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Thread: OpenSUSE 11.0 DMA DVD

  1. #1
    Gianfranco NNTP User

    Default OpenSUSE 11.0 DMA DVD

    I use openSUSE/SuSE from 10.0. Now I have openSUSE 10.3 working very
    well. Trying to install openSUSE 11.0 on another partition I have found
    the major problem with DVD playback. It is jerkily because :


    boot.msg
    .....
    <6>ata2.00: ATAPI: TSSTcorpCD/DVDW SH-W162C, TS12, max UDMA/33
    <4>ata2.00: WARNING: ATAPI DMA disabled for reliablity issues. It can
    be enabled
    <4>ata2.00: WARNING: via pata_ali.atapi_dma modparam or corresponding
    sysfs node.
    <6>ata2.01: ATAPI: TSSTcorpDVD-ROM SH-D162C, TS05, max UDMA/33
    <4>ata2.01: WARNING: ATAPI DMA disabled for reliablity issues. It can
    be enabled
    <4>ata2.01: WARNING: via pata_ali.atapi_dma modparam or corresponding
    sysfs node.
    <6>ata2.00: configured for UDMA/33
    <6>ata2.01: configured for UDMA/33
    ....


    I have IDE hardisk and IDE DVD/DVDW

    On the web I did not found a solution that I can understand and tried
    vary system to set DMA but don't knowning too much of Linux I failed.
    (I tried hdparm - sdparm - modprobe.conf)

    Before to give up and wait for a new release I insert "for fun" in boot
    loader option "pata_ali.atapi_dma=1".

    It works, now DVD playback is fine, but...

    boot.msg
    ......
    <5>Kernel command line:
    root=/dev/disk/by-id/scsi-SATA_SAMSUNG_SP2014NS088J1FYB09569-part8
    resume=/dev/sdb5 splash=verbose pata_ali.atapi_dma=1 vga=0x31a
    <6>bootsplash: verbose mode.
    <3>Unknown boot option `pata_ali.atapi_dma=1': ignoring
    .....

    Now I ask if someone can explain and/or teach me how do a better
    configuration.

    I hope my poor english is enough to expound my problem.

    --------------
    Greetings.

    Gianfranco


    Moterboard Asus P5RD1-V - Nvidia GeForce 7300 GS
    CPU0: Intel(R) Pentium(R) 4 CPU 3.00GHz



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  2. #2
    Join Date
    Aug 2008
    Location
    Brazil
    Posts
    2,088

    Default Re: OpenSUSE 11.0 DMA DVD

    Typically, your CD/DVD drive should use DMA to speed data transfer, bypassing the CPU. If DMA is disabled, the drive defaults to PIO mode, that, besides being slower, consumes a lot of CPU cycles. This makes the video jerky and increases CPU usage.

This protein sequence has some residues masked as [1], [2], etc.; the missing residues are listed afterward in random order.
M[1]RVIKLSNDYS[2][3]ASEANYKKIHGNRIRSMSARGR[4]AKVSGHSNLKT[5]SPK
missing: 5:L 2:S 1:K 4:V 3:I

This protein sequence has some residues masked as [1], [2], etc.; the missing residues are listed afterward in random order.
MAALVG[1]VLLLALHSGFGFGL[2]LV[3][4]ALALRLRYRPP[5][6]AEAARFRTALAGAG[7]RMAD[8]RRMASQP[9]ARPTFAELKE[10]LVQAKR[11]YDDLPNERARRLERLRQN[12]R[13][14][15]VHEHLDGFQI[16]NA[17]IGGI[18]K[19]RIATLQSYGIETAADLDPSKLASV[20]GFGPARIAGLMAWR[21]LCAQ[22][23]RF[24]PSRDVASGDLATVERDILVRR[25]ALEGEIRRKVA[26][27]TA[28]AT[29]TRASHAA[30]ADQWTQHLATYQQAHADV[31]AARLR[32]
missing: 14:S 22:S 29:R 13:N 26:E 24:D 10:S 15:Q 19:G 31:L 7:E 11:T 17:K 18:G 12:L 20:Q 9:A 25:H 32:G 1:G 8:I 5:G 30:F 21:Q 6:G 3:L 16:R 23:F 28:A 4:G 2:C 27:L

The problem is that if a CD/DVD drive detects any throttling in the transfer process, it starts do downgrade the transfer method; from UDMA to DMA to PIO, and IT DOES NOT GO BACK TO UDMA by itself. The OS may try to set it back to UDMA at the next reboot, or not.

    Now, opensuse 10.3 and previous had a IDE DMA Mode settings in Yast's hardware module where you could check/set the DMA mode of your IDE drives, but for some reason this was removed from 11.0. So you have to resort to the command line utility hdparm. Type "man hdparm" without quotes at a terminal prompt to learn how it works. It's not difficult.

    Keep in mind, however, that a drive that constantly drops out of DMA mode has a problem. It may be itself, or the other drive it's transferring data to, or a defective data cable, etc. Modern computers should have absolutely no difficulty in reading a standard DVD - in mine (Athlon X2) the CPU usage is less than 15% for DVD playback with postprocessing turned on.

    Good luck.

  3. #3
    Gianfranco NNTP User

    Default Re: OpenSUSE 11.0 DMA DVD

    brunomcl ha scritto:
    --

    > Typically, your CD/DVD drive should use DMA to speed data transfer,
    > bypassing the CPU. If DMA is disabled, the drive defaults to PIO mode,
    > that, besides being slower, consumes a lot of CPU cycles. This makes the
    > video jerky and increases CPU usage.
    >
    > The problem is that if a CD/DVD drive detects any throttling in the
    > transfer process, it starts do downgrade the transfer method; from UDMA
    > to DMA to PIO, and IT DOES NOT GO BACK TO UDMA by itself. The OS may try
    > to set it back to UDMA at the next reboot, or not.
    >
    > Now, opensuse 10.3 and previous had a IDE DMA Mode settings in Yast's
    > hardware module where you could check/set the DMA mode of your IDE